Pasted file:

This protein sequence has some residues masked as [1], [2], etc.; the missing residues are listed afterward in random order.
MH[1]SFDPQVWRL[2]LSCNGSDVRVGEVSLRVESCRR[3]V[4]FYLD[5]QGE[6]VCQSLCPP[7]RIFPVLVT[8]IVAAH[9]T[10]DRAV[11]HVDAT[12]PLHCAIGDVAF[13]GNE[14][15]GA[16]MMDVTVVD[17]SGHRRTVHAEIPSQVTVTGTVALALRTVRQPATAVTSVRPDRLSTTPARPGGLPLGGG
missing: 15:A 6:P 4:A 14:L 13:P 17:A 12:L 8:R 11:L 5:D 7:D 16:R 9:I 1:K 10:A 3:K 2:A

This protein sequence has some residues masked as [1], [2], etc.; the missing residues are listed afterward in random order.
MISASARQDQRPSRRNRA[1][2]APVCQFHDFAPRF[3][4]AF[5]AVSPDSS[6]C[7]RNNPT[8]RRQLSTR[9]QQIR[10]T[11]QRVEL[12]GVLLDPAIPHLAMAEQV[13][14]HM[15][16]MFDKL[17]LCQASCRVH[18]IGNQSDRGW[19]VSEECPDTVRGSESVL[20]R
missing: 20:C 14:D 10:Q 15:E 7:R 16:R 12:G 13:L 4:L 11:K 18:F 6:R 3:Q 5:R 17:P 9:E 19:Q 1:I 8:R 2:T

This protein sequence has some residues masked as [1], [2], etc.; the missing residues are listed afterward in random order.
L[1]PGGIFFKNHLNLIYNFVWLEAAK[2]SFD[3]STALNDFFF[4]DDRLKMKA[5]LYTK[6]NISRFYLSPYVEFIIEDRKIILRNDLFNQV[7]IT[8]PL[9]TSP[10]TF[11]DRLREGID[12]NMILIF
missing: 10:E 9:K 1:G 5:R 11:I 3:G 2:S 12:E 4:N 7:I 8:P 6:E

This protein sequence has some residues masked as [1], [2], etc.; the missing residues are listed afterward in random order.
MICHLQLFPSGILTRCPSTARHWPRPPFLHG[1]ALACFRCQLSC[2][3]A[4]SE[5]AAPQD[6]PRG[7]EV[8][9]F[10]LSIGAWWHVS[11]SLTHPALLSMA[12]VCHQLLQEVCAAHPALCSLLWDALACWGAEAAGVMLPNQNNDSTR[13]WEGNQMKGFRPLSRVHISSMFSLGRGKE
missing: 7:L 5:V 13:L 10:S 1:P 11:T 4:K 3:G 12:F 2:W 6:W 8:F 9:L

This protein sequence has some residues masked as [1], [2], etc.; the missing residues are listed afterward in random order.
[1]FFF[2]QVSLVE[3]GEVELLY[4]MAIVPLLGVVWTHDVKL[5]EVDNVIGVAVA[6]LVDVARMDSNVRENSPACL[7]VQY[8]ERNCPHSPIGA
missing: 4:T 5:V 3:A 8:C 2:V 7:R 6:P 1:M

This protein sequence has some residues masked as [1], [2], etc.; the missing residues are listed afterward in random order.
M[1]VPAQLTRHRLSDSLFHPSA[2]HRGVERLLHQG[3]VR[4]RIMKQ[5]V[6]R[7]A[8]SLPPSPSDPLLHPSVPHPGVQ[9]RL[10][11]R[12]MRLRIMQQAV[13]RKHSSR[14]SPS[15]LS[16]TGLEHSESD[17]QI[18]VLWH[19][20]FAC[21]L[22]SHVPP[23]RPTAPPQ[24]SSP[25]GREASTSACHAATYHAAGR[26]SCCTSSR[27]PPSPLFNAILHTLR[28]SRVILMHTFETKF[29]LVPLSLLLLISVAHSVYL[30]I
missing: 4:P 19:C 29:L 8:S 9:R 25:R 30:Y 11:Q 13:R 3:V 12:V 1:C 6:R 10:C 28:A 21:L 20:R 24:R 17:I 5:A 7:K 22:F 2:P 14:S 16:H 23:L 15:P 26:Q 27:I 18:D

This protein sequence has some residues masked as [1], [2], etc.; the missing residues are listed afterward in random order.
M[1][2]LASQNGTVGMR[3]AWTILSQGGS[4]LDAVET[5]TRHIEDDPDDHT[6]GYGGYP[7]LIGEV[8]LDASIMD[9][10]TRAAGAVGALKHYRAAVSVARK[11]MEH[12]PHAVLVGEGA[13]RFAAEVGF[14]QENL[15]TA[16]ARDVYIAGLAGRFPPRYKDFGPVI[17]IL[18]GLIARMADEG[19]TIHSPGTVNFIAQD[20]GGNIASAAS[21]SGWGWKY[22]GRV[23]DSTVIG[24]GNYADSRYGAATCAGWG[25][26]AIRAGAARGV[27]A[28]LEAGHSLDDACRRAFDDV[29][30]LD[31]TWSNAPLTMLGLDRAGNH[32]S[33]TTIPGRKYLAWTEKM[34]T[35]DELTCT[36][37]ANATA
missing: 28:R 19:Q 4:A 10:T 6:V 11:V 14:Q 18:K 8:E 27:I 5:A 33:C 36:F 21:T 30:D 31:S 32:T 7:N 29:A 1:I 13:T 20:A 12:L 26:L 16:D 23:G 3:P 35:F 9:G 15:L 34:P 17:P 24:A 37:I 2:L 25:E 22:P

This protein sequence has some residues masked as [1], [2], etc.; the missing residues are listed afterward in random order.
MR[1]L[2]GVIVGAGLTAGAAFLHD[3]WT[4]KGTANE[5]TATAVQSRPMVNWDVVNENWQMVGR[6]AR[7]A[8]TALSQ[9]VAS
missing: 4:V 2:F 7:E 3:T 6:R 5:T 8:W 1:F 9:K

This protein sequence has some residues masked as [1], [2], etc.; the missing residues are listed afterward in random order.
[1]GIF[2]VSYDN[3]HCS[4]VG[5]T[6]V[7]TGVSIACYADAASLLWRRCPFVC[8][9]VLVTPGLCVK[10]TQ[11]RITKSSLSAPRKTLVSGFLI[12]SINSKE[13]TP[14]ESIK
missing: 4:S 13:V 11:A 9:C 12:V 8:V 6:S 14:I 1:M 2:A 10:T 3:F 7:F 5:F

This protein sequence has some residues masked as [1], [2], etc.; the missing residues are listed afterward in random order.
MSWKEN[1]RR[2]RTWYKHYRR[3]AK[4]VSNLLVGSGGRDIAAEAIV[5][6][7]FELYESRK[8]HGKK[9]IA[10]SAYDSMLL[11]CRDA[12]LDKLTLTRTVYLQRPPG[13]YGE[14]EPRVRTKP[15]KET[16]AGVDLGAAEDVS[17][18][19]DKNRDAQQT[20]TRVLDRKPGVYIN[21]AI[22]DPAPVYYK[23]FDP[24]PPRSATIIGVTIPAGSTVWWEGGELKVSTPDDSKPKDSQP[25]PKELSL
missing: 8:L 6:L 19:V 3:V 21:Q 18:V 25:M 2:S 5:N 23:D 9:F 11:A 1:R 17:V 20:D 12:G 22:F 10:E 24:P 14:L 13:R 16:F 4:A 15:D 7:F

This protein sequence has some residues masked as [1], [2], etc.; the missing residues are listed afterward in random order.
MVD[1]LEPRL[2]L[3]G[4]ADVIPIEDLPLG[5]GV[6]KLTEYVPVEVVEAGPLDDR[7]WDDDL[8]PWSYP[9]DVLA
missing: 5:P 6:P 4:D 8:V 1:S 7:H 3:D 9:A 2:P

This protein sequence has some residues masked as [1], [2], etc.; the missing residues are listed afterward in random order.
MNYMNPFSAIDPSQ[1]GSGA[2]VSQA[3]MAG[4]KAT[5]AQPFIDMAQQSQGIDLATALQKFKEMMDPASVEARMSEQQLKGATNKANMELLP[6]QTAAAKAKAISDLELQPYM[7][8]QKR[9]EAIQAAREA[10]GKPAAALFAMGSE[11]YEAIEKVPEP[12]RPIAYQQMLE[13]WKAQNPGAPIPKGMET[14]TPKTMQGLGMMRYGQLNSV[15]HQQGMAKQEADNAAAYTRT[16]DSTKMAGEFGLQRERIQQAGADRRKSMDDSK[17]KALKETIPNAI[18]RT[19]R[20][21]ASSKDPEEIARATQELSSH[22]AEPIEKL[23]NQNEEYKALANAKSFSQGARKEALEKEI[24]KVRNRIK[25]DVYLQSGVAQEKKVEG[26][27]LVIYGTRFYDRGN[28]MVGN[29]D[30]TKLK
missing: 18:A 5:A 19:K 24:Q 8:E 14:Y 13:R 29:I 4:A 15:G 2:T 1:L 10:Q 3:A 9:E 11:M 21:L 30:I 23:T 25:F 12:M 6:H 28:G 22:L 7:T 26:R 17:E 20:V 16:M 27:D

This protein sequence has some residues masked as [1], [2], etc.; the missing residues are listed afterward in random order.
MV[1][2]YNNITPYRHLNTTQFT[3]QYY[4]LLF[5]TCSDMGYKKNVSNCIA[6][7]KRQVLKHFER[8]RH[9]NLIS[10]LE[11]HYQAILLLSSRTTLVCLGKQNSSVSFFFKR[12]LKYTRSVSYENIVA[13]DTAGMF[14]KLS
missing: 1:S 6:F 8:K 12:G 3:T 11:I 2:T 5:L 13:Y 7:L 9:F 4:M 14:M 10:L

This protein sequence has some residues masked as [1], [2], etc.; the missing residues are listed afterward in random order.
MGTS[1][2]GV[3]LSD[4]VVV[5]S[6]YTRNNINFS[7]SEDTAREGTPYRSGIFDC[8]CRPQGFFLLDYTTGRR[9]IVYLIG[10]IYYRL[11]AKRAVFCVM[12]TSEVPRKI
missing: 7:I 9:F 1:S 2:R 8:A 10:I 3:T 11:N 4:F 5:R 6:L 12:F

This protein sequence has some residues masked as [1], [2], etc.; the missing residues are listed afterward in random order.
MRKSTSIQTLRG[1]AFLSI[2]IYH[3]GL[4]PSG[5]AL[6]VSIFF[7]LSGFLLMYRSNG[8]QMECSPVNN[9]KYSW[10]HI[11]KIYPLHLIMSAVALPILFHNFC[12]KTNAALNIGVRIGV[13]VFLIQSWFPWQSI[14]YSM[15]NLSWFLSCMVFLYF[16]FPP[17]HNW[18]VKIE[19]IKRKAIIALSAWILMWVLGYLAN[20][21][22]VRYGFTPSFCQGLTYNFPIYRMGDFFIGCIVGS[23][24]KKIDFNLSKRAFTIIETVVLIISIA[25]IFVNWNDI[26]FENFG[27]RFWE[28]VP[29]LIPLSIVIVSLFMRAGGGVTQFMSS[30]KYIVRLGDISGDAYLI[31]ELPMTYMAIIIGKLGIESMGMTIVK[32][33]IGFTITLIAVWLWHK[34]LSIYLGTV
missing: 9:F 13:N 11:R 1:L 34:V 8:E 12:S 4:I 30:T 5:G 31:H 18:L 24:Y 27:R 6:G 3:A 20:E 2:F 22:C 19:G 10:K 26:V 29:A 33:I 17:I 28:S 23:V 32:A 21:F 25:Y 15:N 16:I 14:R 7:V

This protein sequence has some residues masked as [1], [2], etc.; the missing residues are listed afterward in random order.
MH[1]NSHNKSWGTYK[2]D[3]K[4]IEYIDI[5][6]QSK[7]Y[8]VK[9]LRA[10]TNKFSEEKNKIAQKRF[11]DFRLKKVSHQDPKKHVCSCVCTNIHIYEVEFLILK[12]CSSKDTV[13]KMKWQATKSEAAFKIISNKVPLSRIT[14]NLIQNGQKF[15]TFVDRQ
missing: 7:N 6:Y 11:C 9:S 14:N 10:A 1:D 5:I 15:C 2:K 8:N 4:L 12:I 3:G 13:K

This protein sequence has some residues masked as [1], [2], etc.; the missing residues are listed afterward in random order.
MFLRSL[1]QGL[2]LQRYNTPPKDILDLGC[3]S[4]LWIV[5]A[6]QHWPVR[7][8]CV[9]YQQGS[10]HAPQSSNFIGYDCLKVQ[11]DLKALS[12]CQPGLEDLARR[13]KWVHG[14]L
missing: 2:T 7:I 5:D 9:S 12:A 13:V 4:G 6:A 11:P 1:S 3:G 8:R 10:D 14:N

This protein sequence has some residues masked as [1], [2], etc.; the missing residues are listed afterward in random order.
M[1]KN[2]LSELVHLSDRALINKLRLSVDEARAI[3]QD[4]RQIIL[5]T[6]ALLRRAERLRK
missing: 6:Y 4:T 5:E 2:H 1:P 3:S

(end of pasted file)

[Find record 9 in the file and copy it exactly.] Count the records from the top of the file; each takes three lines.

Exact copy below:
This protein sequence has some residues masked as [1], [2], etc.; the missing residues are listed afterward in random order.
[1]GIF[2]VSYDN[3]HCS[4]VG[5]T[6]V[7]TGVSIACYADAASLLWRRCPFVC[8][9]VLVTPGLCVK[10]TQ[11]RITKSSLSAPRKTLVSGFLI[12]SINSKE[13]TP[14]ESIK
missing: 4:S 13:V 11:A 9:C 12:V 8:V 6:S 14:I 1:M 2:A 10:T 3:F 7:F 5:F